Thursday, June 19, 2008

6/19/08 Iron Man = awesome

I'm late to the bandwagon, I know, but I saw Iron Man last week and it's awesome. And its success as a movie ties back to the basic unsatisfying-ness of Indiana Jones that I attempted to outline a couple of weeks ago. I cried out for the necessity of a light tone in a summer blockbuster, and lo and behold this gem of a movie was sucking up box office left and right quite in front of my ignorant nose. Brilliant.

Well, the fact that a whole lot of people went to see it doesn't necessarily indicate quality or not - sometimes popular success has a lot to do with quality, and sometimes it doesn't. Especially when it comes to summer blockbusters, attendance is in some ways simply a function of obligation - we all know that summer movies are when Hollywood pulls out all the high-dollar smoke and mirrors, and the movies tend to accrue self-propelled momentum, like so many gargantuan snowballs starting avalanches. My friend Andrew once tried to put his incredulity re: this phenomenon into words, as he was attempting to grapple with the massive success of "Jagged Little Pill" (Alanis). He attempted the futile task of asking himself who the hell kept buying this thing once it had reached tipping point? Like, who was the 18 millionth person to buy "Jagged Little Pill", after it had already sat perched atop the charts for a year or more? Who was that person that had somehow not fallen into those 2 most obvious categories: 1) people who heard one of the ubiquitous singles and thought to themselves: "I simply must own whatever album this bewitching Canadian chanteuse is plying her her trade upon" or 2) "This blows. I can't wait until this pap is off my damn radio."? There were people who only decided to check the album out after single #13.5, simply because at that point it had accrued enough cultural momentum.

Also, that Santana album with "Smooth" on it.

Well, when it comes to Iron Man, I'm that person. I caught it at the tail end of the run, based on word of mouth from my friends and parents. I caught the steadily building opinion from those I talked to that this wasn't just a movie to go see because it's June and June = time for things to blow up at the movie theater; rather, this was a movie to go see because it was, well, quality filmmaking.

And it is. I had an inkling it could happen to me going in, but I can only imagine those lucky souls on opening weekend who saw the movie and felt it began to dawn on their brains: "This isn't just's...good...I'm laughing...empathizing...hmmm....processing..." A wonderful moment that I half-experienced, since I had been led to expect it.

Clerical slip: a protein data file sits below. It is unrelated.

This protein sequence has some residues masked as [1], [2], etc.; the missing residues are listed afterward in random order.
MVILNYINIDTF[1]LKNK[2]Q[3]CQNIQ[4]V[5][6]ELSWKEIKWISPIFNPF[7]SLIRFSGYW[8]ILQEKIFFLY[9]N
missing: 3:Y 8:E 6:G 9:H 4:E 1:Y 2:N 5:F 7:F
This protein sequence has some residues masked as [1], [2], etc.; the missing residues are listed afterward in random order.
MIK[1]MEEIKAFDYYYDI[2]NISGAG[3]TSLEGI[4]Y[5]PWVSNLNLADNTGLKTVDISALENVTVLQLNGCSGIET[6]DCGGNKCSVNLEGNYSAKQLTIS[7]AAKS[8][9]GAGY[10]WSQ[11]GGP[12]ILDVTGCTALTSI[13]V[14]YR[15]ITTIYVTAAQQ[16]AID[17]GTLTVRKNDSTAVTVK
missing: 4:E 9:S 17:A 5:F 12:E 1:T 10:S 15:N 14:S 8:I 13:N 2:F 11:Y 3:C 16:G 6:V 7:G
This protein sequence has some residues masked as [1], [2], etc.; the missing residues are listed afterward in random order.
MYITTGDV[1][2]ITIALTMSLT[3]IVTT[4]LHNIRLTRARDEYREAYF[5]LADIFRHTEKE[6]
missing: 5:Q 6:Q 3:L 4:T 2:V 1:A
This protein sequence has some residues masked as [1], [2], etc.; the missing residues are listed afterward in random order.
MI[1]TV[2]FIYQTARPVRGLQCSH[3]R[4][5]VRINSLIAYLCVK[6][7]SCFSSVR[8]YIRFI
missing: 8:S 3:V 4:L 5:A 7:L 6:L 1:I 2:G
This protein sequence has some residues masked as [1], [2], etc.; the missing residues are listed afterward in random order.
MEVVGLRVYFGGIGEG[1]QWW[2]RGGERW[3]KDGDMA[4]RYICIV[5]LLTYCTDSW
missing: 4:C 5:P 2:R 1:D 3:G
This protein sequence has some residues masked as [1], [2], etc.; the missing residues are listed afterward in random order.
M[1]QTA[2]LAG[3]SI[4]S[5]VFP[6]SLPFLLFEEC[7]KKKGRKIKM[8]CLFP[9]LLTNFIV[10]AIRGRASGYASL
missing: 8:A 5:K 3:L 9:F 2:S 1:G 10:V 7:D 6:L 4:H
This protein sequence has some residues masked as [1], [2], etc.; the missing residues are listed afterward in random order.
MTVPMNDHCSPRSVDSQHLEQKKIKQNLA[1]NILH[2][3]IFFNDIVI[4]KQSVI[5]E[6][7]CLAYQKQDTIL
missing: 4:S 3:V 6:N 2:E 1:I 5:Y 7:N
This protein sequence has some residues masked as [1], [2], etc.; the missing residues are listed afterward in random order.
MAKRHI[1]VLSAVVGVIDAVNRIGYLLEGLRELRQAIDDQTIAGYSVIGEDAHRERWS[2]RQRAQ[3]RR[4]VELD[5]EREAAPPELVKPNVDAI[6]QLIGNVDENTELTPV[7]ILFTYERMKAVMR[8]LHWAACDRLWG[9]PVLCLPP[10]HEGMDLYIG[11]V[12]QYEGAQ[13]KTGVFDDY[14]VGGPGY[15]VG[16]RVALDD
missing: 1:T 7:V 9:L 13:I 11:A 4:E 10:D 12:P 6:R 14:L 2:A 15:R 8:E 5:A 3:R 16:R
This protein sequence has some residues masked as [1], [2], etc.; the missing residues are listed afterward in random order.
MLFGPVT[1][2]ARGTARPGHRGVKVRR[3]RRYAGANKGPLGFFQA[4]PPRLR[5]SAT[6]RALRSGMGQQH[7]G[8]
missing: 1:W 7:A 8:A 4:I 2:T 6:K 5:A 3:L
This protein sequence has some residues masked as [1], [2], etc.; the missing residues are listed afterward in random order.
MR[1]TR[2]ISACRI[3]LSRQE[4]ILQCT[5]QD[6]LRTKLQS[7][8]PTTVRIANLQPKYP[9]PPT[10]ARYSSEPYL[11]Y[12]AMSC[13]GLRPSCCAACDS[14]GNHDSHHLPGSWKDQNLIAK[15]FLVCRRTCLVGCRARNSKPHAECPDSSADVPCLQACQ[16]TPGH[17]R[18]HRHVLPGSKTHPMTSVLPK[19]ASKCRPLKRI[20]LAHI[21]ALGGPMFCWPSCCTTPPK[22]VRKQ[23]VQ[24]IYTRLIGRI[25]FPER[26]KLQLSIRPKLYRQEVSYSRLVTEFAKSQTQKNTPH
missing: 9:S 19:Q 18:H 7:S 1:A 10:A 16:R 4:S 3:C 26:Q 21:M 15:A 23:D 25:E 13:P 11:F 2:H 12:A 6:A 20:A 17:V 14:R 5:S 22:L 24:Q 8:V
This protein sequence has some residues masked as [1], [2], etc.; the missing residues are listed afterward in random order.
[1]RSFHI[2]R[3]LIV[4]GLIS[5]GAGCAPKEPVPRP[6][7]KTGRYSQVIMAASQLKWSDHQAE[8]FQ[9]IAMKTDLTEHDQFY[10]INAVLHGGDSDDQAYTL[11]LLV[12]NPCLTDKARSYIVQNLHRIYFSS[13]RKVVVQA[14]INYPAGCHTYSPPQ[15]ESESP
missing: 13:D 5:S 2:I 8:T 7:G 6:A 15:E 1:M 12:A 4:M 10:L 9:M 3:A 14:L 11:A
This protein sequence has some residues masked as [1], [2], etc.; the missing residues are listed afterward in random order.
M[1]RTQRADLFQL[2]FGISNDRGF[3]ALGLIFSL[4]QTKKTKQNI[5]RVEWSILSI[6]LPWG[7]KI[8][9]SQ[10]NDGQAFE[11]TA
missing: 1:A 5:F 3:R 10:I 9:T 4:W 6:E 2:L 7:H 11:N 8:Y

In any case, why? This a movie that promotes not a vague sense of being impressed, but warm feelings of affection, but superficially it should do no such thing, being as it is Marvel comic adaptation #29323, directed by Jon Favreau. "Swingers" was great, but nothing in it really suggested future deft big-budge filmmaker for JF. Ah, but the Rosetta Stone could lay within the souls of Mikey and Trent, because what "Iron Man" brings in spades is tone. Tone, tone, tone.

Not for Favreau the leaden weights of expectation and history that so burdened Indy 4. The guy made a movie that is, despite the clear accumulation of special effects/set peices, quite light on its feat. The summer movies that stick are the ones with that fizzy but satisfying tone, where it's a genuine pleasure to step into the universe to get away from the sticky, oppressive heat outside for a few hours. Iron Man has that quality, a certain fleetness/lightness that keeps it fun to be around. Part of it is Robert Downey Jr.'s impressively charming turn as Tony Stark, part of it is the way Stark's character is written. He lives a life of aspirational fantasy; the zillionaire playboy whose enthusiasm for living rubs off on the audience. The trick that the screenplay pulls off is that Stark remains a fixating, enjoyable presence even as his motivations morph from the fizzy highs of women, cars, and money (easy things to glamorize) to Doing Some Good In This World (much harder to glamorize, but with Downey Jr. and a lot of silent movie-style comedy grafted onto neat-o robot special effects, Favreau's working with a few aces up his sleeve).

Downey, Jeff Bridges, and Gwyneth Paltrow all register as warm, real presences, no matter that the fit neatly into their prescribed categories as protagonist, antagonist, and romantic interest. Their interactions carry the relaxed, inviting bantering energy through some of the tenser and more effects laden sequences. It's a hard balance to make a light, funny summer movie with stakes that feel high enough the audience mentally throws in with the designated good guys, but Favreau sticks the landing.

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